“It is also fairly obvious installing two more pumps on the site amounts to a physical extension of the use,” said Bragman, adding he has case law that would back up that argument. The pumps are being expanded, moved to a different location on the property, put on a platform under an almost 24-foot tall canopy in what he described as an area that would be 2,700 square-feet in space.
“That is quite a sizeable expansion and it certainly doesn’t make any common sense that a non-conforming gas station would be able to plunk down however many pumps they wanted to,” said Bragman.
“And it is bigger than the front building they want to build,” he added of the canopy, arguing as an expansion of use he believes the ZBA should demand a use variance – a variance that would change the permitted use on the property that Leonard would not likely earn from the ZBA.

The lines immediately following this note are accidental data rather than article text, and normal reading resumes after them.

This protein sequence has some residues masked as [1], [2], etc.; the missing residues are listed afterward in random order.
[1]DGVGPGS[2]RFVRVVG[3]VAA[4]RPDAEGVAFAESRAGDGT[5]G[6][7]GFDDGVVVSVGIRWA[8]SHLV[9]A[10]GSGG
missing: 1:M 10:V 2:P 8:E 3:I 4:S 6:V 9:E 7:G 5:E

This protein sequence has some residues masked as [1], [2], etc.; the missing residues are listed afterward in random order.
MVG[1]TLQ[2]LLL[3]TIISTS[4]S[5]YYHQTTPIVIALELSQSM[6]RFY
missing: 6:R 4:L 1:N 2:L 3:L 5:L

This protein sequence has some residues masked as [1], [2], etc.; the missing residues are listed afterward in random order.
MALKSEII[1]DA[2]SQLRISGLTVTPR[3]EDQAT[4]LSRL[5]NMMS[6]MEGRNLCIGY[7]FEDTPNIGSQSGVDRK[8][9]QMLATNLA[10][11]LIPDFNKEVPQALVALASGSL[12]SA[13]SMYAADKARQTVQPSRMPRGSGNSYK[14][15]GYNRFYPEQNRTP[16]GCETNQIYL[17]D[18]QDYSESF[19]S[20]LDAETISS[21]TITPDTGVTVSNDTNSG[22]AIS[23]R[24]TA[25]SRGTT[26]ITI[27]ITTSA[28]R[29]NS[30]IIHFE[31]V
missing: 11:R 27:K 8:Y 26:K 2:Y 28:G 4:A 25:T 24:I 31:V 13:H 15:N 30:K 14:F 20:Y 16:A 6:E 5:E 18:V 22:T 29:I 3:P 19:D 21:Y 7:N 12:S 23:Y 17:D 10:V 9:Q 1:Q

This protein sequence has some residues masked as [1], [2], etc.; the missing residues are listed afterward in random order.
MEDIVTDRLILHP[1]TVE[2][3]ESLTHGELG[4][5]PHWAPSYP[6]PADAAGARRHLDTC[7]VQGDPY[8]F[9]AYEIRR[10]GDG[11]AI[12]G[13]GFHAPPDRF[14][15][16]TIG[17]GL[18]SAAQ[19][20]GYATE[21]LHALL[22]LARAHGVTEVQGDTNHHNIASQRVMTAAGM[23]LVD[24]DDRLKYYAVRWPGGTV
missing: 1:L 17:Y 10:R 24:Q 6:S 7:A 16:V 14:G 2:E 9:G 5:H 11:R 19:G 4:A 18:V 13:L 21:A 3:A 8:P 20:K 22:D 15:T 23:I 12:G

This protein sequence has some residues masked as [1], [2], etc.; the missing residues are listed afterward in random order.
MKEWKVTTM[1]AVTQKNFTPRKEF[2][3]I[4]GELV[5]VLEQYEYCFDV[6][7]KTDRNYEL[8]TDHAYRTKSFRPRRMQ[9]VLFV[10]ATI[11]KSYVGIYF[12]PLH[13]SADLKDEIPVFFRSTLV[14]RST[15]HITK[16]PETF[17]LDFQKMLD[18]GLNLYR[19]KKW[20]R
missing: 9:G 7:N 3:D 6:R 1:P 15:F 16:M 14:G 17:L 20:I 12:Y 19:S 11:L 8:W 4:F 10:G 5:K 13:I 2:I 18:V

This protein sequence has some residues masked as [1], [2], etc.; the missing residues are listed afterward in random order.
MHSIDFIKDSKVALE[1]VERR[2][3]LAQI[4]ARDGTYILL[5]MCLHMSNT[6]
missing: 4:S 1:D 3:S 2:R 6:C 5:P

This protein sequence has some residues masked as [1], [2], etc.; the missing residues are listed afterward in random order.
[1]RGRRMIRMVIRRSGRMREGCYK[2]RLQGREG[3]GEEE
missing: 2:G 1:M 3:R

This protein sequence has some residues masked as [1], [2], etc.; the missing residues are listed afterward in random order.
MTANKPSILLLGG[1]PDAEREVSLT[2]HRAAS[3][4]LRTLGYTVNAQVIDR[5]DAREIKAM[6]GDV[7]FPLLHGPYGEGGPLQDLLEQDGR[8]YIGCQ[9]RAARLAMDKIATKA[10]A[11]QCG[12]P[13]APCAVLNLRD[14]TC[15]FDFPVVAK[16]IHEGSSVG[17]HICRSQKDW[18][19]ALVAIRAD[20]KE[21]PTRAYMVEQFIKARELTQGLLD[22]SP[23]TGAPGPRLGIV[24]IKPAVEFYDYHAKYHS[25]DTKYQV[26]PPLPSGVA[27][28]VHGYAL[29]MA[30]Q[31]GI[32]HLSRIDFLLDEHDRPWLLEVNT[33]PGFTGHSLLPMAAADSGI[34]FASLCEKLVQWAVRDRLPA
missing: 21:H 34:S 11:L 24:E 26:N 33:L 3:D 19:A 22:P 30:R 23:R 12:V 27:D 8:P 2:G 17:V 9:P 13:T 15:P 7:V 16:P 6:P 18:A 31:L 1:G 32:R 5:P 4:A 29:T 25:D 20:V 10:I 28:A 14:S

Reminding the board the ZBA is required to only grant the minimum variance needed in a case, Bragman illustrated what he believes Leonard can do on the property without variances.
In the illustration, the canopy is removed as Bragman’s position is it should require a use variance, and instead of four pumps with eight fueling stations, the station operates two pumps with four fueling stations – as it does now. The convenience store is also scaled back to 800 square-feet, with 600 square-feet dedicated to the sales area and 200 square-feet dedicated to the register aisle.
The existing Sag Harbor Service Station building remains the same size at 1,242 square-feet.
The project meets parking demands based on the new size of the store with 26 parking spaces, where 21 are required, according to Bragman’s drawing, meets the 50-foot front yard setback to Hampton Street, also known as Route 114 and meets all landscape buffer requirements.
“The reason I am showing you this plan is to show you it is possible to build a good size gas station and complying convenience store and comply with everything,” he said.